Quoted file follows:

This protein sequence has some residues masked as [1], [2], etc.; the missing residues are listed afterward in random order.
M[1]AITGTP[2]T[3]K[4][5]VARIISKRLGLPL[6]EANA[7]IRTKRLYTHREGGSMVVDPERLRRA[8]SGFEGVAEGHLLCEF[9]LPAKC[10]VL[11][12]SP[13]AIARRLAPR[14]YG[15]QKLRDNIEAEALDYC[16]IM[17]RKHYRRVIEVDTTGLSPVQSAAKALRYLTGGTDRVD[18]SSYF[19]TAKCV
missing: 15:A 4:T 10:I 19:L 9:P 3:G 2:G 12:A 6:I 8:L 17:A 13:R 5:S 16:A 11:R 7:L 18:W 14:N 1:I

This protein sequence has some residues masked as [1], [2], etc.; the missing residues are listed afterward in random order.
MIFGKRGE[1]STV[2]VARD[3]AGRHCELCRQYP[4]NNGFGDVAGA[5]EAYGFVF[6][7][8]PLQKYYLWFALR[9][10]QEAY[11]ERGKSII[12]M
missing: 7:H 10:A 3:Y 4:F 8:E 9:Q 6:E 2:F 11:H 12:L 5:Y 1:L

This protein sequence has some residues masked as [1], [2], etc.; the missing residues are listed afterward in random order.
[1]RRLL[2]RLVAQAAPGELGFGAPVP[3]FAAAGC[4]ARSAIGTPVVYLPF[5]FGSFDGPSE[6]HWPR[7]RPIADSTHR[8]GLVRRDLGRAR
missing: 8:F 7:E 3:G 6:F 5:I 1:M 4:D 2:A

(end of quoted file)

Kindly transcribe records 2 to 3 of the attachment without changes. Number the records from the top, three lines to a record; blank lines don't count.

This protein sequence has some residues masked as [1], [2], etc.; the missing residues are listed afterward in random order.
MIFGKRGE[1]STV[2]VARD[3]AGRHCELCRQYP[4]NNGFGDVAGA[5]EAYGFVF[6][7][8]PLQKYYLWFALR[9][10]QEAY[11]ERGKSII[12]M
missing: 7:H 10:A 3:Y 4:F 8:E 9:Q 6:E 2:F 11:H 12:L 5:Y 1:L

This protein sequence has some residues masked as [1], [2], etc.; the missing residues are listed afterward in random order.
[1]RRLL[2]RLVAQAAPGELGFGAPVP[3]FAAAGC[4]ARSAIGTPVVYLPF[5]FGSFDGPSE[6]HWPR[7]RPIADSTHR[8]GLVRRDLGRAR
missing: 8:F 7:E 3:G 6:F 5:I 1:M 4:D 2:A